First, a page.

Blankets for Kids

By Melanie Stewart

As you know, lab coats cannot be thrown away. To protect our patient’s safety, the person that wore it, and the Med Center, they need to have names/branding removed. You may recall that LiveGreen collects these coats, removes those items and donates them to local schools. They provide protection for the student in science, art, or cooking classes, and the school doesn’t have to buy single use plastic ones.

This was easy as we switched brands, as old coats had names on pockets and a patch with the brand. But as new-brand coats are being sent in, it’s increasingly difficult to remove the necessary items and leave the coat in a usable condition. Some coats are sent to research labs on campus, as they are more likely to need extra coats, and often don’t have names embroidered on.

The rest have the name and patch cut out, and are sent to Maurine Bryan. Maurine is the 88 year-young mother of Julie Garfield Oltman, business manager in Strategic Communications. Maurine has been sewing for most of her life, starting in 4-H. She’s now known as the “resident tailor” at Elmwood Tower; taking in clothes, fixing buttons and zippers, and even performing “surgery” on grandkid’s stuffed toys or dolls.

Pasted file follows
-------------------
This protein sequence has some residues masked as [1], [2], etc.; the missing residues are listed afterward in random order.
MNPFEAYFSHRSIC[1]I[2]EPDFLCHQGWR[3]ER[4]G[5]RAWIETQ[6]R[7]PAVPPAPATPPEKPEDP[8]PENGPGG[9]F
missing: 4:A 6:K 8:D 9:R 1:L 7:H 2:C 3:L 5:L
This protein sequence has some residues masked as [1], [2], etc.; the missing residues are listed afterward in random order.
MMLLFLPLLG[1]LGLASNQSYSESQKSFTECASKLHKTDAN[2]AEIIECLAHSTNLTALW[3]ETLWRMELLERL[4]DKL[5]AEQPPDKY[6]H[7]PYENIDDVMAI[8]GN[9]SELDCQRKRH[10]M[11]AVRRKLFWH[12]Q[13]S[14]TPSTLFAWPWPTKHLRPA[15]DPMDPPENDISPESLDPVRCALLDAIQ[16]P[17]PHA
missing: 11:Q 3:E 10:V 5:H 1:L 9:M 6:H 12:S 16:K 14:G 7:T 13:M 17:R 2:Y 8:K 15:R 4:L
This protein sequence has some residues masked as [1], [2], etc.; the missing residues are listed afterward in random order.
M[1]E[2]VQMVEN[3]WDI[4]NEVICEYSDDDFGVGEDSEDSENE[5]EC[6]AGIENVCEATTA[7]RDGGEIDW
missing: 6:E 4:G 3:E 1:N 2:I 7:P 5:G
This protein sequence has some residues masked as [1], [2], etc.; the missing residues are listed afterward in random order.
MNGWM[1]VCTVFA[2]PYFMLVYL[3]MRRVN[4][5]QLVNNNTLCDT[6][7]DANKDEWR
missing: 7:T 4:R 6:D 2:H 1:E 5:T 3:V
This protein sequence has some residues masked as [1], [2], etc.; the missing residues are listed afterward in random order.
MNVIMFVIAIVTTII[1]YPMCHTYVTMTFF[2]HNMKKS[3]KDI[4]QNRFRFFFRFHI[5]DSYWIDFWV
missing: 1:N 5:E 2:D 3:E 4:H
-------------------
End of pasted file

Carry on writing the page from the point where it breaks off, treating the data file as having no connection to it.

Maurine cuts squares from the lab coats and then sews the blankets with pieces of fabric left from other projects. She started making lap blankets (examples shown in picture above) for seniors in her community, who were often cold, and these were the perfect size to cover them without interfering with a wheelchair. She repurposed the lab coat pockets on these blankets as a place for someone to keep a tissue or a remote control, and uses the buttons to keep the layers together.

Now most of her blankets now go to kids in need through Completely Kids.  As you may imagine, non-profits see a lot of different people, and there’s always a need—and that was before the pandemic.  Kids get a pocket to hide a toy or tissue, and extra pockets are donated to another seamstress who makes bags that hang on walkers, providing extra pocket on the outside.

Maurine is modest so she hasn’t counted, but Julie (who is also the delivery driver) knows she’s made more than 50.  A wonderful way to upcycle these lab coats and help people in need.


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